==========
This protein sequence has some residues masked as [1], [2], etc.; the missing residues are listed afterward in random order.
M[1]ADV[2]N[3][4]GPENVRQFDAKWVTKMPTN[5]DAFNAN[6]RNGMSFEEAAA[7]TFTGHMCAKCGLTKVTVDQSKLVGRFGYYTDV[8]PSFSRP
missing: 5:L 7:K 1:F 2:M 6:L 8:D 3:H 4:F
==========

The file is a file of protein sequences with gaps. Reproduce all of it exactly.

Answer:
This protein sequence has some residues masked as [1], [2], etc.; the missing residues are listed afterward in random order.
M[1]ADV[2]N[3][4]GPENVRQFDAKWVTKMPTN[5]DAFNAN[6]RNGMSFEEAAA[7]TFTGHMCAKCGLTKVTVDQSKLVGRFGYYTDV[8]PSFSRP
missing: 5:L 7:K 1:F 2:M 6:L 8:D 3:H 4:F